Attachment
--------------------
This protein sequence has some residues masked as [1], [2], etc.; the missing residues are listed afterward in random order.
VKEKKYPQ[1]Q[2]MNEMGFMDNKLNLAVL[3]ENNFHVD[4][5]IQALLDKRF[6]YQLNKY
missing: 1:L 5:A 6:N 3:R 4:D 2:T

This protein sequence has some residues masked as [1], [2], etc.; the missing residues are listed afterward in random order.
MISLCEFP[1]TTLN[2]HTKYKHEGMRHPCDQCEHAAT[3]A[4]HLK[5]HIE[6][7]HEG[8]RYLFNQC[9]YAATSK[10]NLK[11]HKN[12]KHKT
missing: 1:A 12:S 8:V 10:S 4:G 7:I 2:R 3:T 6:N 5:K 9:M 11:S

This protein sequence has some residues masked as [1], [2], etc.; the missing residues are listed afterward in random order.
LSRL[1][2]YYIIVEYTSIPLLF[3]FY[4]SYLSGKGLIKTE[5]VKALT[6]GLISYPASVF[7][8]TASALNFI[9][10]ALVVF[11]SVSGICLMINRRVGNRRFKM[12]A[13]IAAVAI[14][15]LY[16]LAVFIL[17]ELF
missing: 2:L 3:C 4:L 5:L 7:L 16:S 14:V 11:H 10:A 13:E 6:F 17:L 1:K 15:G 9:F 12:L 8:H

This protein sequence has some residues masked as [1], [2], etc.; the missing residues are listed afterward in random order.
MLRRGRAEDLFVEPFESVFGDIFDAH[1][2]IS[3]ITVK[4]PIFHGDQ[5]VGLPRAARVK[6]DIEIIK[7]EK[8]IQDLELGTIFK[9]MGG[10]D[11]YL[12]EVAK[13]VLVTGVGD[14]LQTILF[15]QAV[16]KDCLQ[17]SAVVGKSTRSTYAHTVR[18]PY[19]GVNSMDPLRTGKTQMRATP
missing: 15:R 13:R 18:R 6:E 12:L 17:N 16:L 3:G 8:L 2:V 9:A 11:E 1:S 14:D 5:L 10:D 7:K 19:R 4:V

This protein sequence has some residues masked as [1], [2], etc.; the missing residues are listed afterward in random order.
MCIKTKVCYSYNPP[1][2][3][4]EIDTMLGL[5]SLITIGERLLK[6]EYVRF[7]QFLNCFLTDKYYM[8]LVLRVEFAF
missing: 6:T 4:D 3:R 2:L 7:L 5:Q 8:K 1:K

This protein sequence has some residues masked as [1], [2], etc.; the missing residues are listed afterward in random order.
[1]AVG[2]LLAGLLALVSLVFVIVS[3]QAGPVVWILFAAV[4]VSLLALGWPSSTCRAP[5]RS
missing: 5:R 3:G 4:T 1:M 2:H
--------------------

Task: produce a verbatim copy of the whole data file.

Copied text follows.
This protein sequence has some residues masked as [1], [2], etc.; the missing residues are listed afterward in random order.
VKEKKYPQ[1]Q[2]MNEMGFMDNKLNLAVL[3]ENNFHVD[4][5]IQALLDKRF[6]YQLNKY
missing: 1:L 5:A 6:N 3:R 4:D 2:T

This protein sequence has some residues masked as [1], [2], etc.; the missing residues are listed afterward in random order.
MISLCEFP[1]TTLN[2]HTKYKHEGMRHPCDQCEHAAT[3]A[4]HLK[5]HIE[6][7]HEG[8]RYLFNQC[9]YAATSK[10]NLK[11]HKN[12]KHKT
missing: 1:A 12:S 8:V 10:S 4:G 7:I 2:R 3:T 6:N 5:K 9:M 11:S

This protein sequence has some residues masked as [1], [2], etc.; the missing residues are listed afterward in random order.
LSRL[1][2]YYIIVEYTSIPLLF[3]FY[4]SYLSGKGLIKTE[5]VKALT[6]GLISYPASVF[7][8]TASALNFI[9][10]ALVVF[11]SVSGICLMINRRVGNRRFKM[12]A[13]IAAVAI[14][15]LY[16]LAVFIL[17]ELF
missing: 2:L 3:C 4:L 5:L 7:L 16:S 14:V 11:H 10:A 13:E 6:F 17:L 1:K 15:G 9:F 12:L 8:H

This protein sequence has some residues masked as [1], [2], etc.; the missing residues are listed afterward in random order.
MLRRGRAEDLFVEPFESVFGDIFDAH[1][2]IS[3]ITVK[4]PIFHGDQ[5]VGLPRAARVK[6]DIEIIK[7]EK[8]IQDLELGTIFK[9]MGG[10]D[11]YL[12]EVAK[13]VLVTGVGD[14]LQTILF[15]QAV[16]KDCLQ[17]SAVVGKSTRSTYAHTVR[18]PY[19]GVNSMDPLRTGKTQMRATP
missing: 15:R 13:R 18:R 6:E 12:L 17:N 16:L 3:G 8:L 2:V 9:A 11:E 1:S 14:D 5:L 10:D 7:K 19:R 4:V

This protein sequence has some residues masked as [1], [2], etc.; the missing residues are listed afterward in random order.
MCIKTKVCYSYNPP[1][2][3][4]EIDTMLGL[5]SLITIGERLLK[6]EYVRF[7]QFLNCFLTDKYYM[8]LVLRVEFAF
missing: 6:T 4:D 3:R 2:L 7:L 5:Q 8:K 1:K

This protein sequence has some residues masked as [1], [2], etc.; the missing residues are listed afterward in random order.
[1]AVG[2]LLAGLLALVSLVFVIVS[3]QAGPVVWILFAAV[4]VSLLALGWPSSTCRAP[5]RS
missing: 5:R 3:G 4:T 1:M 2:H